Labour U Turn on medical data- NPfIT medical records a step closer

After another labour U turn the national electronic record of patients’ health (NPfIT) looks finally on the cards – five years late – after the NHS IT programme on Thursday changed the way patients will give their consent to the system.

Providing a brief, summary electronic patient record has been a key driver for the £12bn ($22bn) NHS IT programme, which will create a detailed, local electronic record as well as the shorter one available nationally, providing doctors with recent medical history, medications and allergies in an emergency or out of hours.

Tony Bliar, then prime minister, declared as long ago as 1997 that the electronic record would mean that “if you live in Birmingham and have an accident while you are, for example, in Bradford, it should be possible for your records to be instantly available to the doctors treating you”.

Development of electronic records, however, has been devilled by a long and bitter dispute, chiefly with general practitioners, over whether patients should explicitly give consent to having such a record – a more complex, lengthy and costly approach – or whether they should be presumed to give consent with the right to opt out – the approach that the IT programme originally backed.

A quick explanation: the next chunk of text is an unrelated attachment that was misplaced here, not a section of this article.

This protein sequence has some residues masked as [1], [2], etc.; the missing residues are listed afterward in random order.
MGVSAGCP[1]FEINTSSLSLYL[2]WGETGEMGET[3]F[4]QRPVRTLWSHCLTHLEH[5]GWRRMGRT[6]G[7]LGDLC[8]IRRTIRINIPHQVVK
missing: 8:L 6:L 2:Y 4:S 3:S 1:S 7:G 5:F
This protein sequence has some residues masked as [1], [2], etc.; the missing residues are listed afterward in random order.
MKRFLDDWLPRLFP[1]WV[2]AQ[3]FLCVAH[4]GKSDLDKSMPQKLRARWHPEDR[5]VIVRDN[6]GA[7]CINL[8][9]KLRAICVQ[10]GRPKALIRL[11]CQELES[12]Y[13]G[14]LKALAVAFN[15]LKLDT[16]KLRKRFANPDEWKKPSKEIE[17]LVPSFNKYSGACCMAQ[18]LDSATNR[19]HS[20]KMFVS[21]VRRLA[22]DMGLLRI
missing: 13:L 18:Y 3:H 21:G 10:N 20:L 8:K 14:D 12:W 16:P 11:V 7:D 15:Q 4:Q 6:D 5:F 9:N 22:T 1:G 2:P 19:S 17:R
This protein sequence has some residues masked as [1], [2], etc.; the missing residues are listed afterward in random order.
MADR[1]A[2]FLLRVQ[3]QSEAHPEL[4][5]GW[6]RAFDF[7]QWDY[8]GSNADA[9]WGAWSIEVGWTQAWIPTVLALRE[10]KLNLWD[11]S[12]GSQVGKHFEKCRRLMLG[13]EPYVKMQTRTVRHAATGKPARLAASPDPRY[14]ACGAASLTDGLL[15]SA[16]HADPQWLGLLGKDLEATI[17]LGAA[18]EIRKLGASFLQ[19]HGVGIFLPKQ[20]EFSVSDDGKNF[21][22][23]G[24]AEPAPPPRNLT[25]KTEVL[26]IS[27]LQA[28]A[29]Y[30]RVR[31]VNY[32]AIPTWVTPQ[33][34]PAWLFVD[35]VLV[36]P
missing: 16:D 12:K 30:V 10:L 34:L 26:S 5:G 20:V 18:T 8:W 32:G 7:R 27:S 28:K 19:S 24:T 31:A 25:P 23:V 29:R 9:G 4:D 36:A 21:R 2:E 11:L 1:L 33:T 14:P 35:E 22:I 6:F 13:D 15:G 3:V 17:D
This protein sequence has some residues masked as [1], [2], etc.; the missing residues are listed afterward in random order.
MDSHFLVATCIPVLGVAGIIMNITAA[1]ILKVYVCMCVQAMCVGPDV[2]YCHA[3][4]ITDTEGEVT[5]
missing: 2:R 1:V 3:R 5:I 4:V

On Thursday, however, Connecting for Health, which delivers computer systems and support to the NHS, announced a change of tack. Patients will now be written to and given the chance to opt out before a summary record is created.

They will in future be asked at each consultation if the clinician can look at their record and will have the right at that point to opt out entirely, to refuse for that episode of care, or to agree to the record being viewed. They will also be able to agree to the record being permanently available to accredited clinicians.

Dr Gillian Braunold, the lead GP for the programme, said the change “gives the patient control to say yes or no and it is much simpler”. The default position will be “Ask me first”, she said. The decision had been reached after consultation with GP leaders, the Information Commissioner and a wide range of others, she added.

The British Medical Association said it welcomed the changes “pending finer details”, believing patients should opt-in rather than opt-out.

The record has been piloted in five parts of the country, with fewer than 1 per cent of 160,000 patients refusing to have a summary record. Connecting for Health said it hoped to roll the record out nationally, starting in 2009 or early 2010. It is likely to take at least 2-3 years to cover the country.

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